No matter what our specific issue passion, we now see that we can’t move it forward without fixing the rules of our democracy itself.
“The system is rigged!” is now an angry, bipartisan cry, intensifying as Trump bows to big-donor interests and deepens distrust of government.
But here’s the worst part. Not only has big-donor influence blocked life-saving public actions, from worker safety to climate change, but in recent decades political donors have gotten savvier. They’ve been able not only to bend policy for their own benefit, but, increasingly, to remake the rules of democracy itself to serve their interests.
Here’s a taste of what we mean.
Since 2010, when a big-money-empowered Tea Party swept Republicans into Congress and statehouses, twenty-three states have enacted laws making it harder to vote. To solidify gains, they’ve gerrymandered state and congressional districts so thoroughly that in many state and congressional races competition for office—the heart of democracy—is effectively dead.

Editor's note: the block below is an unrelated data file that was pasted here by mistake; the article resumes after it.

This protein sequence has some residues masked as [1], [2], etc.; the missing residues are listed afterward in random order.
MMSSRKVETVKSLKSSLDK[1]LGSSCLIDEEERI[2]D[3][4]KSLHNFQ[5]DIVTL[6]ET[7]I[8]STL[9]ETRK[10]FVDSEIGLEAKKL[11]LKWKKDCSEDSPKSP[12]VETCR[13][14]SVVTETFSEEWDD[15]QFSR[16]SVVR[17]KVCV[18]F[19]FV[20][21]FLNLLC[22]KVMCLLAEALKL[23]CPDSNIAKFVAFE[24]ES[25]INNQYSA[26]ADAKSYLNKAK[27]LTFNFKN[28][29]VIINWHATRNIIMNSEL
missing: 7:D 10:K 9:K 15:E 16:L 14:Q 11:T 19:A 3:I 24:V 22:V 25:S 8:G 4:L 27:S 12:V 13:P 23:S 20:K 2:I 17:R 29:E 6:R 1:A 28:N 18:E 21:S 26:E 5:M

Democracy shrinks further as those elected by relying on huge sums from the top 1 percent form a political class with little need to respond to the real concerns of most Americans.
Citizens, however, are not sitting idly watching our democracy go under. A citizens movement, what we call the Democracy Movement, is pursuing all angles to fight back and to take our democracy forward.
In Wisconsin, for example, teacher-turned-lawyer Wendy Sue Johnson and eleven other Wisconsin citizens became plaintiffs in a case now before the Supreme Court that could spell the end of partisan gerrymandering. The practice, said Johnson, allows “elected officials to choose their voters instead of the other way around.” Legal challenges in other states are targeting voter identification laws, proven to lower voter participation in vulnerable communities
Increasingly, it’s dawning on Americans that “issues” they once thought of as wonky or dry touch the heart of it all: whose voice can be heard on the biggest questions of our time.